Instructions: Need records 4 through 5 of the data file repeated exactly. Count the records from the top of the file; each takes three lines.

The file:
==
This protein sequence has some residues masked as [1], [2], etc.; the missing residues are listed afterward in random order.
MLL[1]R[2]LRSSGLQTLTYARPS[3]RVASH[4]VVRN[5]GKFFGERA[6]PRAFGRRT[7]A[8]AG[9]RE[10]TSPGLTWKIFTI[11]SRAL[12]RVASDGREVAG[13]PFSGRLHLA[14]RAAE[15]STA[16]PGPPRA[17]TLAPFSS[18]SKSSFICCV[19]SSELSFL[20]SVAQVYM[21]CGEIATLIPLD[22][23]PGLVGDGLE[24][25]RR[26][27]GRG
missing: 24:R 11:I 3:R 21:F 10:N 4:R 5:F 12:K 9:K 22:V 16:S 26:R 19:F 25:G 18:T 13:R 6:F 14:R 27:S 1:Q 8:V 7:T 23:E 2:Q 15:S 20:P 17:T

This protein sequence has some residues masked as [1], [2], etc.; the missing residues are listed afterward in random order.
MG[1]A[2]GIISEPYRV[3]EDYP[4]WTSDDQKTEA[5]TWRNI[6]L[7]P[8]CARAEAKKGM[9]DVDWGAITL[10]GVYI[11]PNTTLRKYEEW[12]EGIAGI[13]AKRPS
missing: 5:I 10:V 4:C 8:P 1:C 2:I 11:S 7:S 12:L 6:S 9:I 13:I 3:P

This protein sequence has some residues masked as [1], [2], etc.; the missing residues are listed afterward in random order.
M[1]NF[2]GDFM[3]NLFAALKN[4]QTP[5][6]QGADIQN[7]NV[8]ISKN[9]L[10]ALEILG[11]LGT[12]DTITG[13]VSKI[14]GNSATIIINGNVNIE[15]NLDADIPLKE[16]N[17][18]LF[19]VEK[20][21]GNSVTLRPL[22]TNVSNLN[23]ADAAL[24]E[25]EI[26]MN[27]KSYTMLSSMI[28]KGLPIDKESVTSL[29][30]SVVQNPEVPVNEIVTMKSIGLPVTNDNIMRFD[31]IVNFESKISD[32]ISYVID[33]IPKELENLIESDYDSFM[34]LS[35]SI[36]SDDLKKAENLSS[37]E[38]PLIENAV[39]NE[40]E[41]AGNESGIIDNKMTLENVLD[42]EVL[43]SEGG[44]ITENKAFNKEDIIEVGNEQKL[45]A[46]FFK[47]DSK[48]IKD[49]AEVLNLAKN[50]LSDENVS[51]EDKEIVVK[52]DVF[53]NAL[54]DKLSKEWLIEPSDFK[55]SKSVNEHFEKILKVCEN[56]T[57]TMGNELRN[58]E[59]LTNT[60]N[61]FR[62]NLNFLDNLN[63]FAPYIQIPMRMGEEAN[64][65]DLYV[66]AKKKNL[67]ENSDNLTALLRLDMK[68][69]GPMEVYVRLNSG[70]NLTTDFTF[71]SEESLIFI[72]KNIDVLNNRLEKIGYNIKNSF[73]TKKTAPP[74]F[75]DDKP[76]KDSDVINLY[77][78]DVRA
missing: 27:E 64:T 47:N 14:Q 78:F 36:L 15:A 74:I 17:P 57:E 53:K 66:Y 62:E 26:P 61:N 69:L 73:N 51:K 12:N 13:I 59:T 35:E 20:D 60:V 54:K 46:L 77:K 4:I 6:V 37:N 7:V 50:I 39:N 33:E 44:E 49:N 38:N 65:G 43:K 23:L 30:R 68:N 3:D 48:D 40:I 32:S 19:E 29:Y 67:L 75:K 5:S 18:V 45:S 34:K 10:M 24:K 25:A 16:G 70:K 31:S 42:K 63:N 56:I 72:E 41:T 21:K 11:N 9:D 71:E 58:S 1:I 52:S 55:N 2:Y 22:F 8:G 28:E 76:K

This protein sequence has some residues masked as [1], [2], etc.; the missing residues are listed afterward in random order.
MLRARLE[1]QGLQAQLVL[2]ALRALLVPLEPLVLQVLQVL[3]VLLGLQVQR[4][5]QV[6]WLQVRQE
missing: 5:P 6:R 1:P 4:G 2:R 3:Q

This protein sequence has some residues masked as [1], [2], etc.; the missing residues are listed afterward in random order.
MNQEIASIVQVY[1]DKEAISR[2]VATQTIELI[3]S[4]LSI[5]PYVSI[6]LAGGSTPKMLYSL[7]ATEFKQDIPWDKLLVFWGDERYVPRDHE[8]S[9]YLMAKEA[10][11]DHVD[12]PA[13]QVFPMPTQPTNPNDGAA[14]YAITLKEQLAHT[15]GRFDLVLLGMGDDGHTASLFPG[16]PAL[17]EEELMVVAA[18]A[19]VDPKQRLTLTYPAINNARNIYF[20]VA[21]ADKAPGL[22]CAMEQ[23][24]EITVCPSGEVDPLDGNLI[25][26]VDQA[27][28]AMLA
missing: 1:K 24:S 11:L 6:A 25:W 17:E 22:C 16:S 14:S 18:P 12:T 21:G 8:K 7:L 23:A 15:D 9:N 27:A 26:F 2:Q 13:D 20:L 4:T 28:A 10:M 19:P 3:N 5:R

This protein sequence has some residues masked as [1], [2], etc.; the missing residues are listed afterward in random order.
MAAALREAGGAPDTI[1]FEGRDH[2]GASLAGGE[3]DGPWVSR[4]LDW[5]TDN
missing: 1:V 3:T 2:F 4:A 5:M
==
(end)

This protein sequence has some residues masked as [1], [2], etc.; the missing residues are listed afterward in random order.
MLRARLE[1]QGLQAQLVL[2]ALRALLVPLEPLVLQVLQVL[3]VLLGLQVQR[4][5]QV[6]WLQVRQE
missing: 5:P 6:R 1:P 4:G 2:R 3:Q

This protein sequence has some residues masked as [1], [2], etc.; the missing residues are listed afterward in random order.
MNQEIASIVQVY[1]DKEAISR[2]VATQTIELI[3]S[4]LSI[5]PYVSI[6]LAGGSTPKMLYSL[7]ATEFKQDIPWDKLLVFWGDERYVPRDHE[8]S[9]YLMAKEA[10][11]DHVD[12]PA[13]QVFPMPTQPTNPNDGAA[14]YAITLKEQLAHT[15]GRFDLVLLGMGDDGHTASLFPG[16]PAL[17]EEELMVVAA[18]A[19]VDPKQRLTLTYPAINNARNIYF[20]VA[21]ADKAPGL[22]CAMEQ[23][24]EITVCPSGEVDPLDGNLI[25][26]VDQA[27][28]AMLA
missing: 1:K 24:S 11:L 6:A 25:W 17:E 22:C 16:S 14:S 18:P 12:T 21:G 8:K 7:L 23:A 15:D 9:N 27:A 26:F 2:Q 13:D 20:L 4:T 28:A 10:M 19:P 3:N 5:R